26 budget kitchen ideas: how to create a cool cooking space for less

A budget kitchen doesn’t have to compensate on a stunning finish that is totally equipped for daily use. Sure, creating a cooking space on the cheap, that still has the look you love, as well as all the functionality the room needs, might seem like an impossible task. But we’re here to tell you that a practical and stylish design can be yours for less.

Whether you’re starting from scratch with a whole new kitchen or updating the parts of the room that are looking tired or old fashioned, clever choices and nifty design strategies can ensure a limited budget goes much, much further and you can create great results. 

Before you begin, check out our dedicated feature on new kitchen costs to help you plan your spend.

After that, all you need are our looks to inspire and tips on where to find kitchen essentials that are kinder on your pocket to create fabulous kitchens on a budget.

The cost of designing kitchens on a budget

Stylish blue kitchen with white Aga and white units bought on a budget

Find similar white units from Wickes (opens in new tab), white AGA (opens in new tab), for a similar blue paint try Annie Sloan Napoleonic Blue (opens in new tab)

(Image credit: Malcolm Menzies)

As a very rough guide, when designing a kitchen on a budget, it is sensible to spend a maximum of five per cent of the overall value of your house on a new kitchen, to avoid losing money if you sell. 

At the lower end of the scale, expect to pay upwards of £3,000 for good quality units for an average sized kitchen. On top of this, you’ll need to add worktops, which cost upwards of £200, appliances and fitting, which can vary from a few hundred pounds to more than £2,000, depending on the kitchen’s complexity.

When pricing up your furniture and worktops, be aware that estimates will vary quite widely depending on the quality and level of design you are after, but expect to pay from £17/m² for standard off-the-shelf units and work surface, and up to £144/m² for bespoke units and design service.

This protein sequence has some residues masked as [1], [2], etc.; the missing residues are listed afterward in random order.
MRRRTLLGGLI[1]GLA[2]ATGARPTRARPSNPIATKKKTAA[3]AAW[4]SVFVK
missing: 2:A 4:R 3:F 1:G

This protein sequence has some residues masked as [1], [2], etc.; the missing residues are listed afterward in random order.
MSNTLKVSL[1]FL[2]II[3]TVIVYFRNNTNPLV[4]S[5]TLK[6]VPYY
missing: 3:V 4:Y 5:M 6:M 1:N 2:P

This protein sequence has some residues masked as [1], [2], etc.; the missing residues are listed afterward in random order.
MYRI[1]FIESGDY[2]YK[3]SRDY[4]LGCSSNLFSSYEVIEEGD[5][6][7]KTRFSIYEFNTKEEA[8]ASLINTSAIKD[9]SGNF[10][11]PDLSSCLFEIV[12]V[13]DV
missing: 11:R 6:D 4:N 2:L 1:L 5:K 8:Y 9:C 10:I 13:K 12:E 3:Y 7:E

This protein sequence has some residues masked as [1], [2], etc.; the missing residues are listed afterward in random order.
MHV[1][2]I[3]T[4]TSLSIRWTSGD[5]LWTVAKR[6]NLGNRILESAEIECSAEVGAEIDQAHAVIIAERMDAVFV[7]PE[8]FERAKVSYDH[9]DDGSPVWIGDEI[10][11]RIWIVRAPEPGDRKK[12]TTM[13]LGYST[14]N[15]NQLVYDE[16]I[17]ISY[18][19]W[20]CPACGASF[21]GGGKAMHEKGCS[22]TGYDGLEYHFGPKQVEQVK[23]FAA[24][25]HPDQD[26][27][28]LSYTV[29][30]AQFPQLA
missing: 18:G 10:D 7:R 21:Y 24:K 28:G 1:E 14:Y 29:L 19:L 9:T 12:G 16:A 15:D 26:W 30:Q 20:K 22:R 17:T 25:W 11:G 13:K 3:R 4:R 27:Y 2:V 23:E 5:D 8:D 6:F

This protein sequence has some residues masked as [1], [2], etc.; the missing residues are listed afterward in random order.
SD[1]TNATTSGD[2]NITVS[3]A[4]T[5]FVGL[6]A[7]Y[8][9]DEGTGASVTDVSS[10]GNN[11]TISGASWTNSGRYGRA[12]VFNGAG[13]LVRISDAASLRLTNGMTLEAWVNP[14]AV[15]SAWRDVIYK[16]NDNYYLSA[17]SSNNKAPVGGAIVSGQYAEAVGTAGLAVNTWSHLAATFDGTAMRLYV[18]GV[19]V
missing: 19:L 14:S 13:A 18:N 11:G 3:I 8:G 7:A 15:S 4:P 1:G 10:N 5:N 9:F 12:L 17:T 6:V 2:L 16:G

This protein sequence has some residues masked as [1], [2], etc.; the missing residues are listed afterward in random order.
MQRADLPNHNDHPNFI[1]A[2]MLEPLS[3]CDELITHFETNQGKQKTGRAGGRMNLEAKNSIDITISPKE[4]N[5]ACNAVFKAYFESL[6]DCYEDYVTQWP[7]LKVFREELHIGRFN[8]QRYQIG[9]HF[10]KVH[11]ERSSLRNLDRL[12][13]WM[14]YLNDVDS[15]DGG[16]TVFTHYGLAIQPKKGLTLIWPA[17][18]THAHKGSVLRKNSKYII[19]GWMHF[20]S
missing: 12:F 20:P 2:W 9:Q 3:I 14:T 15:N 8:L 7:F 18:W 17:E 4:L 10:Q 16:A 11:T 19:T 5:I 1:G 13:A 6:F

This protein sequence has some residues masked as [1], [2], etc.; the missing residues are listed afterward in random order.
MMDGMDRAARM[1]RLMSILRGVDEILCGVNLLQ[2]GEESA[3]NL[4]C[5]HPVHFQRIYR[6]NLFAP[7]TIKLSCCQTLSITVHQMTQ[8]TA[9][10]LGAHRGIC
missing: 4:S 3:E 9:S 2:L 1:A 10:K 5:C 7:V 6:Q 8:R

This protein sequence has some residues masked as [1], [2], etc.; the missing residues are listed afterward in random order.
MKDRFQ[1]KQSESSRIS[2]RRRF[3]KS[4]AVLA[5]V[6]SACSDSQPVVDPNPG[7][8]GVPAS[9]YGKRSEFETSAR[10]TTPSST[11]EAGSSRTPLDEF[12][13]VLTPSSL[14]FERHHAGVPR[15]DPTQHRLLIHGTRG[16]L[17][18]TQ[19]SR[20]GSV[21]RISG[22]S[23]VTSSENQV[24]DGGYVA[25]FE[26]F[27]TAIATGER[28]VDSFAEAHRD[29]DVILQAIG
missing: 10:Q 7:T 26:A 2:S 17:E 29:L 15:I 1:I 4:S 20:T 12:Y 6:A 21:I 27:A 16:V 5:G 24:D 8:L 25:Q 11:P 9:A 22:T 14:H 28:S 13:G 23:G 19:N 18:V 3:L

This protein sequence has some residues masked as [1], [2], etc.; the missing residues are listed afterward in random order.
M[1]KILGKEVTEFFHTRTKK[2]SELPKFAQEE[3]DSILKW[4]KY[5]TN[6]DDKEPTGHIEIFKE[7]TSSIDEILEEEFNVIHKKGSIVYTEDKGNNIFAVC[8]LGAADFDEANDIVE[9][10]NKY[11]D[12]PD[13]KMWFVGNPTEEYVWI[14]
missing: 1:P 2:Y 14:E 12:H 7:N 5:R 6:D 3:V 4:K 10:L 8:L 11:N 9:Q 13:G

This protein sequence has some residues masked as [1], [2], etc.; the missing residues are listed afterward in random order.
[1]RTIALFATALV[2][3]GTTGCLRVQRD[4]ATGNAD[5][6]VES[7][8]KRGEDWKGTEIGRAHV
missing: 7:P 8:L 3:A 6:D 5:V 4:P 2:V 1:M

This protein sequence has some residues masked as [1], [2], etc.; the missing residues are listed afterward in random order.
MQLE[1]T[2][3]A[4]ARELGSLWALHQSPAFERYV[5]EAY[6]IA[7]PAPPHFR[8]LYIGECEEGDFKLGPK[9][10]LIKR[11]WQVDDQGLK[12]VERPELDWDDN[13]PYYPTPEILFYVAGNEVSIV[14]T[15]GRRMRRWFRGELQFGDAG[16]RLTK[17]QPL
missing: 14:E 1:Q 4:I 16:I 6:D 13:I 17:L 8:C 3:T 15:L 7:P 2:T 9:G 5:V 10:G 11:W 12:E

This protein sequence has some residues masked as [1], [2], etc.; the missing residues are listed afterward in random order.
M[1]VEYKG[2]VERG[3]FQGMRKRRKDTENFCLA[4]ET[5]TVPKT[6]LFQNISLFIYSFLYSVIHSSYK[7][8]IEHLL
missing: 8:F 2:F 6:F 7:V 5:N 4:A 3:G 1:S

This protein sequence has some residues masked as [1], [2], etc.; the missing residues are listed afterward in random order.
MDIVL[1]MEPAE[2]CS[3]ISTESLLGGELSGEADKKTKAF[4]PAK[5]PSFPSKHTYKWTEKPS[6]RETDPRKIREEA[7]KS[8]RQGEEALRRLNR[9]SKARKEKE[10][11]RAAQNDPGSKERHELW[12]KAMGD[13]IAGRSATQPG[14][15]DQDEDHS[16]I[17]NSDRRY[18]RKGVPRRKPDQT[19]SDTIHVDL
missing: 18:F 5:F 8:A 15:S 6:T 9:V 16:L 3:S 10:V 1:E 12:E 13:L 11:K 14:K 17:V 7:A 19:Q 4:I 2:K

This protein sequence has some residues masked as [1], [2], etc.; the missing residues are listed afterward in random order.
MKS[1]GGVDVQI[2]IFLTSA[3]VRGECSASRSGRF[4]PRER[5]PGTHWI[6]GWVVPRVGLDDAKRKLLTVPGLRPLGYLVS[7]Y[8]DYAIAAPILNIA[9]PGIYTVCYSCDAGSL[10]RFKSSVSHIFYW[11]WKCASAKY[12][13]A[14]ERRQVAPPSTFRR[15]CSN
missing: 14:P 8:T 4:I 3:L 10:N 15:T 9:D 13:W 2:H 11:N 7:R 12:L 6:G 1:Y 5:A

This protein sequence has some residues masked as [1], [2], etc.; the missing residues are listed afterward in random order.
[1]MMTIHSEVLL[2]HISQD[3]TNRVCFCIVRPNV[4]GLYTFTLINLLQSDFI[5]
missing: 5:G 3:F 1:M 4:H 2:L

Kitchens on a budget can be DIY fitted

Sage green cabinets in a traditional Shaker style kitchen

(Image credit: Darren Chung)

You could also save over £1,000 by installing the kitchen yourself, but you will compromise the finish if your DIY skills are not up to scratch. 

Budget kitchen ideas: 26 tips and looks to inspire

Whether you need to save because the fixtures and fittings for the room are part of the costs of a kitchen extension or you need to upgrade an existing room while being careful with your spend, the good news is that you can get a stylish design for less – you just have to get in-the-know about the best ways to shop for, design and recreate your favourite kitchen ideas for less. 

1. Paint the units

Kitchen with units painted in Powdered Clay from Crown

(Image credit: Crown )

Don’t assume you have to start from scratch to create a great new kitchen. If the units are sound and the layout is functional, consider painting them for a modern makeover. ‘Prepare them first by sanding down and using a primer,’ says Justyna Korczynska, senior designer at Crown (opens in new tab).

For the latest look, consider choosing a colour such as Crown’s Powdered Clay, shown above. ‘Using pastels in the home doesn’t always have to be sweet and pretty,’ says Justyna. ‘Shades of the palest pink, sherbet lemon or watery mint green can look new and modern if combined with tones of grey and hard materials like concrete and metal.’

2. Swap the doors

Kitchen with green Shaker style doors and island

(Image credit: HKUK)

If the style of the cabinets is letting the room down, provided the interior is still sound, simply swapping old doors for new ones can transform the room without the cost and disruption of fitting new units.

‘Doors are the front-facing side of your kitchen, so these are what will make the biggest difference when it comes to appearance,’ says Scott Peterson from HKUK (opens in new tab). ‘If you want a super quick fix that will give you a different look with the least hassle, consider replacing the doors on the lower half of your kitchen with a new colour/style but leave wall units the same, or vice versa.’

3. Buy flat-pack for a more affordable kitchen 

Blue U-shaped kitchen and island with white wall units, brass bar stools and white honeycomb splashback with black tiles forming the word 'eat'

(Image credit: Katie Lee)

New units a must? If you have a total budget of between £5,000 to £10,000, you may be surprised at the quality of cabinets you can afford. The majority of kitchens within this price bracket will consist of flat-pack carcasses with doors mounted on to the front using hinges screwed into the chipboard. The units are generally all the same on the inside – although some are made sturdier than others with an 18mm frame – with the look dictated by the style and color of doors and decor panels.

4. Pick an Ikea kitchen and upgrade the doors

open shelving in a small red kitchen with small dining table

(Image credit: Ikea)

The cheapest way of getting a kitchen with a solid wood finish is to buy affordable off-the-shelf carcasses, such as from Ikea, and then get a joiner to make solid wood door fronts. You can even order them online – try Superfront (opens in new tab), which makes doors, handles and legs for Ikea frames, or Shaker Doors Oxford (opens in new tab)